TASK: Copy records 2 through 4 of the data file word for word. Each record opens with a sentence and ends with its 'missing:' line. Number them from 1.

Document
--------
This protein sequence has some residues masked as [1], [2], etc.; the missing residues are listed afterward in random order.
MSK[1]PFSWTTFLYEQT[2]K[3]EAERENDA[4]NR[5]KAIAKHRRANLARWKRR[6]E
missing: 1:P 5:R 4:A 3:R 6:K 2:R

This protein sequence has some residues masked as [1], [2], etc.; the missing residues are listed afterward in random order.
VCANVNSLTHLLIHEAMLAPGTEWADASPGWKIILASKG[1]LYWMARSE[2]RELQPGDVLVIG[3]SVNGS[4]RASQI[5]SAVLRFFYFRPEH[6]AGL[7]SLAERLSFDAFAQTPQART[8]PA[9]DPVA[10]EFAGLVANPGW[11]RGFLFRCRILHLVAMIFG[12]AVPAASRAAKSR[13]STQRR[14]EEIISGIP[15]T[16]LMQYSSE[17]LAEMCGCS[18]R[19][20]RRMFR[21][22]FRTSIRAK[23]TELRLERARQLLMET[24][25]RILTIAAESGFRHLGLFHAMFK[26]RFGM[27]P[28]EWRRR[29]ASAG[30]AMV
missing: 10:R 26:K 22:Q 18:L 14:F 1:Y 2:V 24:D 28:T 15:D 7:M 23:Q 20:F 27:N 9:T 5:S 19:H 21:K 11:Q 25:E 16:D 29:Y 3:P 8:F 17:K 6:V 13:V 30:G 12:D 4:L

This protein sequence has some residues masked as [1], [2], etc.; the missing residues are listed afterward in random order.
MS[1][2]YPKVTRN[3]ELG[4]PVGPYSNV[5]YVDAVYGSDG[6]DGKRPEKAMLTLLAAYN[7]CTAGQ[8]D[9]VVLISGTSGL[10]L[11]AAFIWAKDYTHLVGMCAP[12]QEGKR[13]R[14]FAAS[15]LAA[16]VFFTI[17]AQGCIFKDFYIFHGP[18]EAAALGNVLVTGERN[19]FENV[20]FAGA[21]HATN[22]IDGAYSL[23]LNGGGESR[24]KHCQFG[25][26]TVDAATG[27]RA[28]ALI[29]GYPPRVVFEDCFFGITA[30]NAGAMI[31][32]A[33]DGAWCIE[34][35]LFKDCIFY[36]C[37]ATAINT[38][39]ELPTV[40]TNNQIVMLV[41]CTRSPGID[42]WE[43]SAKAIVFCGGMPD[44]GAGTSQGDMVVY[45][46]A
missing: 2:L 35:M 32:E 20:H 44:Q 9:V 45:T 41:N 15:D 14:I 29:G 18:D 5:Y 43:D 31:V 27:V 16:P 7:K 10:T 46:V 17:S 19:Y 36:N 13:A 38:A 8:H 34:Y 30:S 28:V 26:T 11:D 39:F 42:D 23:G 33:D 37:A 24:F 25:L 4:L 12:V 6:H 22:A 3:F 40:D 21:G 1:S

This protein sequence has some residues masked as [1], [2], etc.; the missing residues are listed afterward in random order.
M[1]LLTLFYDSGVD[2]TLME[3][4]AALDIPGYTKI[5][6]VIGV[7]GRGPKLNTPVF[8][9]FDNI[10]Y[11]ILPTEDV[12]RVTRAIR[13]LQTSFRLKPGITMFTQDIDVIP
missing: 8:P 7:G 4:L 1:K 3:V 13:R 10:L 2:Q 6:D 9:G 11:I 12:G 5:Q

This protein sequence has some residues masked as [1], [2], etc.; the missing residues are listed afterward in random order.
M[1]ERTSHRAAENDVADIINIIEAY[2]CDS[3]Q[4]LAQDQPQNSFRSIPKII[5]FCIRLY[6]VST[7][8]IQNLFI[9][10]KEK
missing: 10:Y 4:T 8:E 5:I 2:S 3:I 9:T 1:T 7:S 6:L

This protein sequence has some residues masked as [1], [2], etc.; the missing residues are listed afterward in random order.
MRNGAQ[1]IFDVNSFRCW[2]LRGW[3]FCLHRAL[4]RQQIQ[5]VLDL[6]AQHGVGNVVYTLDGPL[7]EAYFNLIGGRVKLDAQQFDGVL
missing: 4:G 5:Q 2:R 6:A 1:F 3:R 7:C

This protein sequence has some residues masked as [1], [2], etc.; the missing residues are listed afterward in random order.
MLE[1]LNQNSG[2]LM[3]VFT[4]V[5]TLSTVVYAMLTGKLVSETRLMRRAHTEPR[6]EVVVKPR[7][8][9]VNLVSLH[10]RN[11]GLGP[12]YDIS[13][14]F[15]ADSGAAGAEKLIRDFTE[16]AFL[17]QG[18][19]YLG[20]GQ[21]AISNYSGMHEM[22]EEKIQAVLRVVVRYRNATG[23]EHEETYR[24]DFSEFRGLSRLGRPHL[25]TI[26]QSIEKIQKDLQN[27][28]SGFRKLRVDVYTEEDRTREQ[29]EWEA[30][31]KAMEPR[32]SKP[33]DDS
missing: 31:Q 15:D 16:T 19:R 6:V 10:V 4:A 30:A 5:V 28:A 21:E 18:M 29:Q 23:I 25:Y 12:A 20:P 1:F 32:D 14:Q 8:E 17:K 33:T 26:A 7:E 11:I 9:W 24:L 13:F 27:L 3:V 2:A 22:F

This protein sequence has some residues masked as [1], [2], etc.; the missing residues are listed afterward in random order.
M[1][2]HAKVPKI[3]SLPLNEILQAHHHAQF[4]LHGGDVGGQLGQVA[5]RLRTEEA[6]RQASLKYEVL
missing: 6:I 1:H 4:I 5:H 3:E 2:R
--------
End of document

This protein sequence has some residues masked as [1], [2], etc.; the missing residues are listed afterward in random order.
VCANVNSLTHLLIHEAMLAPGTEWADASPGWKIILASKG[1]LYWMARSE[2]RELQPGDVLVIG[3]SVNGS[4]RASQI[5]SAVLRFFYFRPEH[6]AGL[7]SLAERLSFDAFAQTPQART[8]PA[9]DPVA[10]EFAGLVANPGW[11]RGFLFRCRILHLVAMIFG[12]AVPAASRAAKSR[13]STQRR[14]EEIISGIP[15]T[16]LMQYSSE[17]LAEMCGCS[18]R[19][20]RRMFR[21][22]FRTSIRAK[23]TELRLERARQLLMET[24][25]RILTIAAESGFRHLGLFHAMFK[26]RFGM[27]P[28]EWRRR[29]ASAG[30]AMV
missing: 10:R 26:K 22:Q 18:L 14:F 1:Y 2:V 24:D 28:T 15:D 7:M 23:Q 20:F 27:N 9:T 5:S 19:H 21:K 11:Q 25:E 16:D 29:Y 3:P 8:F 17:K 6:V 13:V 30:G 12:D 4:L

This protein sequence has some residues masked as [1], [2], etc.; the missing residues are listed afterward in random order.
MS[1][2]YPKVTRN[3]ELG[4]PVGPYSNV[5]YVDAVYGSDG[6]DGKRPEKAMLTLLAAYN[7]CTAGQ[8]D[9]VVLISGTSGL[10]L[11]AAFIWAKDYTHLVGMCAP[12]QEGKR[13]R[14]FAAS[15]LAA[16]VFFTI[17]AQGCIFKDFYIFHGP[18]EAAALGNVLVTGERN[19]FENV[20]FAGA[21]HATN[22]IDGAYSL[23]LNGGGESR[24]KHCQFG[25][26]TVDAATG[27]RA[28]ALI[29]GYPPRVVFEDCFFGITA[30]NAGAMI[31][32]A[33]DGAWCIE[34][35]LFKDCIFY[36]C[37]ATAINT[38][39]ELPTV[40]TNNQIVMLV[41]CTRSPGID[42]WE[43]SAKAIVFCGGMPD[44]GAGTSQGDMVVY[45][46]A
missing: 2:L 35:M 32:E 20:H 44:Q 9:V 45:T 41:N 15:D 14:I 29:G 18:D 5:Y 43:D 31:V 27:V 16:P 7:K 10:T 46:V 17:S 19:Y 36:N 13:A 38:A 8:H 34:Y 30:S 28:V 26:T 11:D 39:F 42:D 23:G 33:D 37:A 24:F 25:L 4:L 12:V 6:H 22:A 3:F 40:D 21:G 1:S

This protein sequence has some residues masked as [1], [2], etc.; the missing residues are listed afterward in random order.
M[1]LLTLFYDSGVD[2]TLME[3][4]AALDIPGYTKI[5][6]VIGV[7]GRGPKLNTPVF[8][9]FDNI[10]Y[11]ILPTEDV[12]RVTRAIR[13]LQTSFRLKPGITMFTQDIDVIP
missing: 8:P 7:G 4:L 1:K 3:V 13:R 10:L 2:Q 6:D 9:G 11:I 12:G 5:Q